Monthly Notices of the Royal Astronomical Society Letters 10/2010; 408(1):L26 - L30. · 5.52 Impact Factor
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    ABSTRACT: We trace the tidal Stream of the Sagittarius dwarf spheroidal galaxy (Sgr dSph) using Red Clump stars from the catalog of the Sloan Digital Sky Survey - Data Release 6, in the range 150{\deg} < RA < 220{\deg}, corresponding to the range of orbital azimuth 220{\deg} < Lambda < 290{\deg}. Substructures along the line of sight are identified as significant peaks in the differential star count profiles (SCP) of candidate Red Clump stars. A proper modeling of the SCPs allows us to obtain: (a) <10% accurate, purely differential distances with respect to the main body of Sgr, (b) estimates of the FWHM along the line of sight, and (c) estimates of the local density, for each detected substructure. In the range 255{\deg} < Lambda < 290{\deg} we cleanly and continuously trace various coherent structures that can be ascribed to the Stream, in particular: the well known northern portion of the leading arm, running from d~43 kpc at Lambda ~ 290{\deg} to d ~ 30 kpc at Lambda ~ 255{\deg}, and a more nearby coherent series of detections lying at constant distance d ~ 25 kpc, that can be identified with a wrap of the trailing arm. The latter structure, predicted by several models of the disruption of Sgr dSph, was never traced before; comparison with existing models indicates that the difference in distance between these portions of the leading and trailing arms may provide a powerful tool to discriminate between theoretical models assuming different shapes of the Galactic potential. A further, more distant wrap in the same portion of the sky is detected only along a couple of lines of sight.[abridged] Comment: 31 pages, 28 figures, accepted for publication in the Astrophysical Journal, a version with figures at full resolution can be downloaded at the following URL:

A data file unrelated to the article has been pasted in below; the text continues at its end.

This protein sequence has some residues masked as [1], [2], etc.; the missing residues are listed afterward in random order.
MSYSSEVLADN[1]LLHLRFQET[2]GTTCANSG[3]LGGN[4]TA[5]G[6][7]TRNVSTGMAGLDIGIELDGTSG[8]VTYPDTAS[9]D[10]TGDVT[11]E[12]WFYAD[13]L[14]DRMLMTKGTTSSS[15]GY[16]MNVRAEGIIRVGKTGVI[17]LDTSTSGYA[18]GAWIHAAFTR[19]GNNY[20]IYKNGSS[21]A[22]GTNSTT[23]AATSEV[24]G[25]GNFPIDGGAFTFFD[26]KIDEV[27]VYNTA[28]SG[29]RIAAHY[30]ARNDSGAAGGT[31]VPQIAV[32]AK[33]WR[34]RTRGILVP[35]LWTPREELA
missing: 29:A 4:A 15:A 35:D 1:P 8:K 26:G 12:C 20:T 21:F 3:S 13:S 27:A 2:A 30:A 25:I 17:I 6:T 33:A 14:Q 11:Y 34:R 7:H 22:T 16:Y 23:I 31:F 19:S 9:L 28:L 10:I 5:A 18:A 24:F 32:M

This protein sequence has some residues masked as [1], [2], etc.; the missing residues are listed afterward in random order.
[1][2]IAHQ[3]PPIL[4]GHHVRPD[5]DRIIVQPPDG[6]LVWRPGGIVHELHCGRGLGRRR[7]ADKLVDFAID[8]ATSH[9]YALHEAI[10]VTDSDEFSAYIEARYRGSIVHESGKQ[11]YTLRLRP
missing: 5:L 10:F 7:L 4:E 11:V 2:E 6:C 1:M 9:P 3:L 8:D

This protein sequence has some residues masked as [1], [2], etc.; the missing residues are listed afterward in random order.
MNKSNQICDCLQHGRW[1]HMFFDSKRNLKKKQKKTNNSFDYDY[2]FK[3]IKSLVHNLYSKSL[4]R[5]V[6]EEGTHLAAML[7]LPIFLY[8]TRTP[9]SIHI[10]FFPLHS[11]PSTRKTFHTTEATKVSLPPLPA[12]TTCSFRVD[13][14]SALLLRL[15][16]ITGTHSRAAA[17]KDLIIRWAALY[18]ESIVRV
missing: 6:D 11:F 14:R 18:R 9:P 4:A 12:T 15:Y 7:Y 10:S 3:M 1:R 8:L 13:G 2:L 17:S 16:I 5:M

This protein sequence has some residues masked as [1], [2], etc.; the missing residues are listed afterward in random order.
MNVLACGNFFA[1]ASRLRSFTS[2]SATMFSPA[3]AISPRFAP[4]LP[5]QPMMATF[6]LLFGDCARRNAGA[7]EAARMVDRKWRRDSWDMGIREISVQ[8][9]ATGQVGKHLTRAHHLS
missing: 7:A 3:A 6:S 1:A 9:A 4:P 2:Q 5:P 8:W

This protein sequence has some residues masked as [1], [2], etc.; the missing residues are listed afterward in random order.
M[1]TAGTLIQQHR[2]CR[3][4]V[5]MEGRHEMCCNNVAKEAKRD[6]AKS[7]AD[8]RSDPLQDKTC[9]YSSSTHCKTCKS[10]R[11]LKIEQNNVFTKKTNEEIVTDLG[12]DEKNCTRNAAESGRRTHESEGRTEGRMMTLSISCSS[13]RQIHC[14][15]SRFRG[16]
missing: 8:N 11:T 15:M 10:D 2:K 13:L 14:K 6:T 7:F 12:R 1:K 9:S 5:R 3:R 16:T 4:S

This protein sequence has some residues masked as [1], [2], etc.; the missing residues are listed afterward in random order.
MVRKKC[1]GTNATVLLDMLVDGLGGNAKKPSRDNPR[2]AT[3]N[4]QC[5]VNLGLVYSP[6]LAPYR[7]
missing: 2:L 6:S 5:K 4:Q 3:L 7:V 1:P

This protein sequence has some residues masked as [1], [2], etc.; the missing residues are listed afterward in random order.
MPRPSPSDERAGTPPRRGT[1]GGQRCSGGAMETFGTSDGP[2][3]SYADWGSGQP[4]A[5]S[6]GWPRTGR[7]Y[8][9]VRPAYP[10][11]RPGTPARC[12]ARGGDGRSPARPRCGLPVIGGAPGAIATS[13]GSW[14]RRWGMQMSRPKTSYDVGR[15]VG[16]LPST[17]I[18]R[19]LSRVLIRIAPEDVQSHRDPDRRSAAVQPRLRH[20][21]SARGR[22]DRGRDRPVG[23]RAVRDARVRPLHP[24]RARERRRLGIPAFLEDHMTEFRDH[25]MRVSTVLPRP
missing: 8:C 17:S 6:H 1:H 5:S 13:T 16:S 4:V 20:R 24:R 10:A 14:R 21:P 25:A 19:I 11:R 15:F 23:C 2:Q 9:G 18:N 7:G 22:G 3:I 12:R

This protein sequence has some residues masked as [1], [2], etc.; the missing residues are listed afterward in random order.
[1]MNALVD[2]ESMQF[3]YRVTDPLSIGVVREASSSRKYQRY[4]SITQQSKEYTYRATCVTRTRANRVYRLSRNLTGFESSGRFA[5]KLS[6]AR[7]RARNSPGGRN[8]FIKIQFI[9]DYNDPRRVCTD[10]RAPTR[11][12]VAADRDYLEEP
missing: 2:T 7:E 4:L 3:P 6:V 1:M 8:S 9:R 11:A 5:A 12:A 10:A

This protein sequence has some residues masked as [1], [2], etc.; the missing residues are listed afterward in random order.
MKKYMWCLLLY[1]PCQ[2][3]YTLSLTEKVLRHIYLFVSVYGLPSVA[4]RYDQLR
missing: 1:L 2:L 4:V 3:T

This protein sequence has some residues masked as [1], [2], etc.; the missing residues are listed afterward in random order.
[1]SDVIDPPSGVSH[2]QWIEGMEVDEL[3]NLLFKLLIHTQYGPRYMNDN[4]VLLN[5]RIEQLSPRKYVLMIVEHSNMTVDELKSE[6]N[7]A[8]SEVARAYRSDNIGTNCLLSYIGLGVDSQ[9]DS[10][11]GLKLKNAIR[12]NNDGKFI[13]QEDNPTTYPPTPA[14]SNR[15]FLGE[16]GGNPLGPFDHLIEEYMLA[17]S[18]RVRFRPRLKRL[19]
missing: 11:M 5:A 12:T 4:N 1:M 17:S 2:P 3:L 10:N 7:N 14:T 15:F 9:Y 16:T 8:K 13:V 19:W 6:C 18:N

The Astrophysical Journal 07/2010; · 6.28 Impact Factor
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    ABSTRACT: Using VIMOS in imaging and spectroscopy modes and FLAMES spectroscopy data, we have mapped the Sagittarius dwarf spheroidal galaxy (Sgr dSph) photometrically and spectroscopically over eight fields along the galaxy minor and major axes. We have found, for the first time, striking evidence of multiple populations in the peripheral zones of this near companion of the Milky Way. These data, together with previous analyses of the Sgr dSph core and streams, supply a detailed picture of this galaxy, and will give us the opportunity to reconstruct the history of this object and its influence on the evolution of the Milky Way.
    The Messenger. 09/2010;